There are several advanced UDF topics worth covering here, including recursion, error and exception handling, and assigning UDFs to other variable scopes. Each of these topics covers techniques that you can use to maximize the benefit of using UDFs in your applications.
As I mentioned in the beginning of the chapter, UDFs can be called recursively. This means that a UDF can call itself until a specific condition is met. Before you start creating recursive UDFs, there are a few things you should be aware of. First, too much recursion can be a bad thing. Recursion is both processor- and memory-intensive so recursively calling a UDF too many times has the potential to drain your server’s system resources to the point where it crashes the server. The ColdFusion engineering team recommends limiting recursive calls to fewer than 800 levels. If you have a situation where you know your recursive function call has the potential to exceed 800 levels, consider using a loop instead.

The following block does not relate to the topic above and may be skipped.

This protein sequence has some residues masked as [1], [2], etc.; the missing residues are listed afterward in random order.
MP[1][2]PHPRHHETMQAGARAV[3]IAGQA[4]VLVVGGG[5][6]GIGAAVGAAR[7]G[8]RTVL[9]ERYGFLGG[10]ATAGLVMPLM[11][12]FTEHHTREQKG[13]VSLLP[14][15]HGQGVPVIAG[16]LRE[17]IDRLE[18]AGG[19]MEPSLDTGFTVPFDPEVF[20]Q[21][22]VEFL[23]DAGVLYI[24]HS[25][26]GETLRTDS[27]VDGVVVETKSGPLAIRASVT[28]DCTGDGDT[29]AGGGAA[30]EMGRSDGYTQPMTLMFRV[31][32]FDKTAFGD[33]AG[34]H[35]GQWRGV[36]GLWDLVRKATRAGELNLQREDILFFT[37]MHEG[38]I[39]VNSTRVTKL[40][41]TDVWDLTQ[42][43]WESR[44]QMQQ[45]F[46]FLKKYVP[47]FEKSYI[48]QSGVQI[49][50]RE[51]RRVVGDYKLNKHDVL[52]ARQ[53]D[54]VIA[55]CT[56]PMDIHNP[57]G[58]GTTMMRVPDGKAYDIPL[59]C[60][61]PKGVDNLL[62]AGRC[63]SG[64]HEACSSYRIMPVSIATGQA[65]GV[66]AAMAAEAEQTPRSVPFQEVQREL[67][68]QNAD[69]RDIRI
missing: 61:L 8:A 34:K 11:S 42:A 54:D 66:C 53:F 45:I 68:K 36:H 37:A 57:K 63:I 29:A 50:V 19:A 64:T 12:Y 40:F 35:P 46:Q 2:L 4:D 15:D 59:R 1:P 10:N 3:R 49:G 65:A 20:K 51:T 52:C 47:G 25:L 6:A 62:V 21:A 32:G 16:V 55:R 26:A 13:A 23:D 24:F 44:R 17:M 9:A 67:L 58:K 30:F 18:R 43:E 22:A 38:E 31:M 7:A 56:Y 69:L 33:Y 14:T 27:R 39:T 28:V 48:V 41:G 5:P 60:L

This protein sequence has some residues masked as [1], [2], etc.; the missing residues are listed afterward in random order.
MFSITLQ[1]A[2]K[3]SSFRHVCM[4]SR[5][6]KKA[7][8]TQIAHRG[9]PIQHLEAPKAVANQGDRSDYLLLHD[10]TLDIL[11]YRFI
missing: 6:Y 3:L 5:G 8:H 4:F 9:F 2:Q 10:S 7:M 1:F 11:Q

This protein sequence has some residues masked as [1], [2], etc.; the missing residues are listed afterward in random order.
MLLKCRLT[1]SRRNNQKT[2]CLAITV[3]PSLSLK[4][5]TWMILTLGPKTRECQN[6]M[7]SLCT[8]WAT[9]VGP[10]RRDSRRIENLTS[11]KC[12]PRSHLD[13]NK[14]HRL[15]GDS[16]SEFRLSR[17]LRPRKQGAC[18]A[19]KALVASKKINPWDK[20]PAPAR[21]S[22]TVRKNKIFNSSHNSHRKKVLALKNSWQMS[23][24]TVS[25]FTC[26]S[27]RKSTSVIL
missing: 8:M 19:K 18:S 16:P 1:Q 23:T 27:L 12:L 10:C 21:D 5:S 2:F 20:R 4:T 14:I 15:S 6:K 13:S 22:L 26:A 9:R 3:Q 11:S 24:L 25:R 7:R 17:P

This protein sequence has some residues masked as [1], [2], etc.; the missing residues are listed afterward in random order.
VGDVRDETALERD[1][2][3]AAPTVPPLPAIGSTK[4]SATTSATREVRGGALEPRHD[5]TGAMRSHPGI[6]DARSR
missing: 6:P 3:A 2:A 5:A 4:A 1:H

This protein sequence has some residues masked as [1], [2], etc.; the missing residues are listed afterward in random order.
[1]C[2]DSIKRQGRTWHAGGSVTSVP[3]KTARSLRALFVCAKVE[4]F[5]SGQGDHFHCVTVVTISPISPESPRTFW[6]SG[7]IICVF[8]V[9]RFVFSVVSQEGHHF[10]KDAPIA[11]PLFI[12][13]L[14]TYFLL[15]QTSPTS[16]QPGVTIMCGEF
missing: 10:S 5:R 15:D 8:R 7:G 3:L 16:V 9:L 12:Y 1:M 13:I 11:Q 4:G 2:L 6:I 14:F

Here’s a classic example that uses recursion to
calculate the factorial for a given number. The factorial for a
positive integer is defined as the product of all of the positive
integers between 1 and
n. So, 5! equals 1*2*3*4*5.
Written as a tag-based UDF, it looks something like this:
<cffunction name="Factorial"> <cfargument name="Integer" type="Numeric" required="Yes"> <cfif Arguments.Integer le 1> <cfreturn 1> <cfelse> <cfreturn Integer * Factorial(Arguments.Integer-1)> </cfif> </cffunction> ...